Tuesday, 21 June 2011
I like this one an awful lot. It's approach is very different from the other books which aim to be encyclopaedias of Mexican cooking. This book has a much narrower range (and somehow seems to accomplish more as a result), he covers a large variety of salsas, followed by a number of different guacamoles, then nut thickened sauces and moles. Finally all of the various sauces are drawn on in the final chapters in a variety of meat and fish dishes.
There isn't a huge emphasis on the ethnographic matters that Diana Kennedy and Rick Bayless cover, for example there isn't a huge chapter in this book, as there is in the other two, on dishes made from corn masa. Rather he is satisfied with a brief description on the method of making corn tortillas, the salsas and moles making up the heart of the book.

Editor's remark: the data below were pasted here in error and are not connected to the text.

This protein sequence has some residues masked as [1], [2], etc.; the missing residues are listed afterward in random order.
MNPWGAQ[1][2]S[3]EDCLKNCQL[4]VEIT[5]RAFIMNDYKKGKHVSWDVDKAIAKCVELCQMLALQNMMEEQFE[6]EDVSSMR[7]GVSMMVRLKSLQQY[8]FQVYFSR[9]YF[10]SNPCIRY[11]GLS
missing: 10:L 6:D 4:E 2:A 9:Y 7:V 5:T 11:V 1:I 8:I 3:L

There are a couple of very interesting recipes. There is a restaurant here in Monterrey which specialises in chicken tostadas smothered in crema and a very smooth guacamole containing tomatillo - there is a recipe here for this guacamole, which is something I have been meaning to try for a while now. I also have a bag of pumpkin seeds waiting in the cupboard to be included in a pumpkin seed sauce, something he has a straightforward example of.
The book is beautifully photographed by Romulo Yanes, who was a photographer for Gourmet magazine for nearly 25 years, everything looks delicious without looking manicured or overly fussed with.
Santibanez himself seems to have come from a European culinary background and is careful to spend time explaining how the techniques used are different from those which would be familiar to someone more acquainted with French or Italian cooking.